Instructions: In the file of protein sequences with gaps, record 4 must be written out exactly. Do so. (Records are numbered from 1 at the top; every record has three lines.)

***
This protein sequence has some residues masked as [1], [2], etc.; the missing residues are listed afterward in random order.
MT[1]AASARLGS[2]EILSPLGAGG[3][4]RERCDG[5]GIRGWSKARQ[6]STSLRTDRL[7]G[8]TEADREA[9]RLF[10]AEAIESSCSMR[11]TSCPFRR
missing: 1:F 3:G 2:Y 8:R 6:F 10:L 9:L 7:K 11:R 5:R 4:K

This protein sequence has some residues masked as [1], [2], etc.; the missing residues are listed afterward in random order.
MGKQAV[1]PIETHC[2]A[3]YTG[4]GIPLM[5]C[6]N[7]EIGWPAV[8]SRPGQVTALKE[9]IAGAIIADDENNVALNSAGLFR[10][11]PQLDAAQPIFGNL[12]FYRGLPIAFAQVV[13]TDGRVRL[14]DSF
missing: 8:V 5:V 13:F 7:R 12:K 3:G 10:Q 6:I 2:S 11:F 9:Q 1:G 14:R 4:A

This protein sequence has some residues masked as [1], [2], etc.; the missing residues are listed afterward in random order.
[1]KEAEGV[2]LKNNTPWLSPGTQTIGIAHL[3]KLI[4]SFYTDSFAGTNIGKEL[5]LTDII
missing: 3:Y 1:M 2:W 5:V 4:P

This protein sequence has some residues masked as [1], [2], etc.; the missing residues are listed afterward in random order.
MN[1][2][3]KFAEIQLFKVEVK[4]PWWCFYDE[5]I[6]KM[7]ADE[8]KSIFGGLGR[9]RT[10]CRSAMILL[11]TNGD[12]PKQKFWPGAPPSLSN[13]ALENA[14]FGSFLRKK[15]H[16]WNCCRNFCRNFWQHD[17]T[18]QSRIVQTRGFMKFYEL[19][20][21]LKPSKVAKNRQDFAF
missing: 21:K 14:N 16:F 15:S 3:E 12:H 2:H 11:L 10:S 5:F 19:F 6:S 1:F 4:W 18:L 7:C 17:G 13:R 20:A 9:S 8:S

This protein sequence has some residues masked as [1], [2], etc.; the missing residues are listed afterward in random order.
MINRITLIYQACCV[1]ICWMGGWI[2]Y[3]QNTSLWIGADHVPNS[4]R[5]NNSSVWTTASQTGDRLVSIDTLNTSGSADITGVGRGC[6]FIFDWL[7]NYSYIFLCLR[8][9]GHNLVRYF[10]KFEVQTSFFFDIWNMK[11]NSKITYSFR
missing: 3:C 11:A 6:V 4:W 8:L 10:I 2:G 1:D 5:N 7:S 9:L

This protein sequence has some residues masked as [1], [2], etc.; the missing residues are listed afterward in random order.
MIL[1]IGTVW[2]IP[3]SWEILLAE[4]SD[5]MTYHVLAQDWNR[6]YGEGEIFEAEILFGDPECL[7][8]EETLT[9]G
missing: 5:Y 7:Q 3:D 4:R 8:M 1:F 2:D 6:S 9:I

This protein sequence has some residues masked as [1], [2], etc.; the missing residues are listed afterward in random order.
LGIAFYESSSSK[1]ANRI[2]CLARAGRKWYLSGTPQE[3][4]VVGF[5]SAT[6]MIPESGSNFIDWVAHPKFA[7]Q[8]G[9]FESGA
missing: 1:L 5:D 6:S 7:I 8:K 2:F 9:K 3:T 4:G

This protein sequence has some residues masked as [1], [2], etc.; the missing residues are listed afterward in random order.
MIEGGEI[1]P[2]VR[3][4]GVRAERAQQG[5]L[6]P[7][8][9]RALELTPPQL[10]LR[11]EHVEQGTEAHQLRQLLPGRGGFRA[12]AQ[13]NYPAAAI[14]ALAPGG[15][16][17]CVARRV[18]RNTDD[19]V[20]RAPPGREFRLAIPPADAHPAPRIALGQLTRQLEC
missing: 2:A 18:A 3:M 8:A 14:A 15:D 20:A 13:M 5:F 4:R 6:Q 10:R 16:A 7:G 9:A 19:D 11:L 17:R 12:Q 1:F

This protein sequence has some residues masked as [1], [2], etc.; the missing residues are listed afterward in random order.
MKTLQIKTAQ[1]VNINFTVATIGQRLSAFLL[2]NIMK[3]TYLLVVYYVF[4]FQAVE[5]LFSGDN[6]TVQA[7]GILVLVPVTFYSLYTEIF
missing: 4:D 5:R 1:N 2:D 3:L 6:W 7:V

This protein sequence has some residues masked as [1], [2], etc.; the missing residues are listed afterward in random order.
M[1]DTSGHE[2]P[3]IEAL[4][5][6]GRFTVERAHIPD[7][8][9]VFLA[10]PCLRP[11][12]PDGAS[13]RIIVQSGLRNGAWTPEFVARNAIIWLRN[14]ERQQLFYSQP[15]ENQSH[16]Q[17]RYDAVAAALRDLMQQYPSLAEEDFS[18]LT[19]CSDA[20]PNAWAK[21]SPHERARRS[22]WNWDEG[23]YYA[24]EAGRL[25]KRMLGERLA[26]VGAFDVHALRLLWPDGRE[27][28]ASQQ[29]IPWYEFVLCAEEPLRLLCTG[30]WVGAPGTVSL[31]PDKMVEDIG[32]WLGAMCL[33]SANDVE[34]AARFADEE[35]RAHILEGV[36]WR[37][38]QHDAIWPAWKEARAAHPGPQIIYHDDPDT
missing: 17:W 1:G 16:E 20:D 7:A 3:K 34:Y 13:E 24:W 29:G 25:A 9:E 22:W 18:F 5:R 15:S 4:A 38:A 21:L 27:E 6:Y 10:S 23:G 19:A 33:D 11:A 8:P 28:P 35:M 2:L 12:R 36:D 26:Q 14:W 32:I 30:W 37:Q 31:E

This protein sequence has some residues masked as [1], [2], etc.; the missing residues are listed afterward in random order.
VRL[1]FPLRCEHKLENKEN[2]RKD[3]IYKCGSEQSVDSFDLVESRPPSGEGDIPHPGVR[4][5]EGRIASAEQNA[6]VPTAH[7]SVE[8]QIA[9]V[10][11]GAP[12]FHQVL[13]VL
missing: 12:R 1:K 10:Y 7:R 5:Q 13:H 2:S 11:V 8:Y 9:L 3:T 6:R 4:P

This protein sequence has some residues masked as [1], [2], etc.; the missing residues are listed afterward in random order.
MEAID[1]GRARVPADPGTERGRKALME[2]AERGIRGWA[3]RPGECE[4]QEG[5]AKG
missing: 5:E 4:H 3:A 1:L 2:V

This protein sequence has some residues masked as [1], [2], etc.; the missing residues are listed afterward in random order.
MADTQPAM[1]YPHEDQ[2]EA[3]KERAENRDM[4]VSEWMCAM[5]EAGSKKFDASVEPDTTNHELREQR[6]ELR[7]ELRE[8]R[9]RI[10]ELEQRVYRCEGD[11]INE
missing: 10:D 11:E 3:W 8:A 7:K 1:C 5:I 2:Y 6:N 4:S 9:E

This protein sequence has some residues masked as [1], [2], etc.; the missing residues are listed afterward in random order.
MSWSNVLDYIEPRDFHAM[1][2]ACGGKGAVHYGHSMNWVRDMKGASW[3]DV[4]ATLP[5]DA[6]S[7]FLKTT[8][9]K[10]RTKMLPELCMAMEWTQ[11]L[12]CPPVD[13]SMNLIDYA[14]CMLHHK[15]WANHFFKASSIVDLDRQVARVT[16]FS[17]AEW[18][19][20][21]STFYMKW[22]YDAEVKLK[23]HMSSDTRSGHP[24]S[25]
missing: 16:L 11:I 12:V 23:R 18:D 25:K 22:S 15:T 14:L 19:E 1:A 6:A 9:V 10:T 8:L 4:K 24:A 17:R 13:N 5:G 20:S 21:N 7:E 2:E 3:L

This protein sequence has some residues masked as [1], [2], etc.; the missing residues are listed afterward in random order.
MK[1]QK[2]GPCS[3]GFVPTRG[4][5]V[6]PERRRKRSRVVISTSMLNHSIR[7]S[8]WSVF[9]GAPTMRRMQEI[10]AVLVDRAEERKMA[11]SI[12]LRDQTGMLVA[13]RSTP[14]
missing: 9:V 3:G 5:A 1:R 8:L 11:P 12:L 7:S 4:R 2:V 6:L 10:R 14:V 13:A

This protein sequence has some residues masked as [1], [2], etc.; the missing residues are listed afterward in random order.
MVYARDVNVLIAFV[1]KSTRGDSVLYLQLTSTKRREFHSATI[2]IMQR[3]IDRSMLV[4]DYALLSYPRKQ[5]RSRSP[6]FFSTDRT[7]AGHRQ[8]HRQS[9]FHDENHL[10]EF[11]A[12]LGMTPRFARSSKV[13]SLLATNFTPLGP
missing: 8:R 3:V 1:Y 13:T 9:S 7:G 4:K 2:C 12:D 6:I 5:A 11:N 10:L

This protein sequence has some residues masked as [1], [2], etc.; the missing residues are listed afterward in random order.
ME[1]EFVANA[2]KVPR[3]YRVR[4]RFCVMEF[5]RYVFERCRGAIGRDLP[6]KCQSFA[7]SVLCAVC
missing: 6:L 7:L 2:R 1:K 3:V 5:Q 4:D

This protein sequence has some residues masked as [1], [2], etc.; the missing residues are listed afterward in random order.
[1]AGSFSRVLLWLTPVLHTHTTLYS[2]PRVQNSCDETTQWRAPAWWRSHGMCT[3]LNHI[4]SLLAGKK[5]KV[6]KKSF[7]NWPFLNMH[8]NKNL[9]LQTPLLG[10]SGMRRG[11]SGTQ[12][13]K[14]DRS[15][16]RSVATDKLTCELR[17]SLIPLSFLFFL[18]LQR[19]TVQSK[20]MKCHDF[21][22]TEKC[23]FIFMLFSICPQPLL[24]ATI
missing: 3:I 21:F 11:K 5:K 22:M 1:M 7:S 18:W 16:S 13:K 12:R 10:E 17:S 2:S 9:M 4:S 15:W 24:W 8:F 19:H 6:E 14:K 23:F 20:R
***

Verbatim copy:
This protein sequence has some residues masked as [1], [2], etc.; the missing residues are listed afterward in random order.
MN[1][2][3]KFAEIQLFKVEVK[4]PWWCFYDE[5]I[6]KM[7]ADE[8]KSIFGGLGR[9]RT[10]CRSAMILL[11]TNGD[12]PKQKFWPGAPPSLSN[13]ALENA[14]FGSFLRKK[15]H[16]WNCCRNFCRNFWQHD[17]T[18]QSRIVQTRGFMKFYEL[19][20][21]LKPSKVAKNRQDFAF
missing: 21:K 14:N 16:F 15:S 3:E 12:H 2:H 11:L 10:S 5:F 19:F 6:S 1:F 4:W 18:L 7:C 17:G 13:R 20:A 9:S 8:S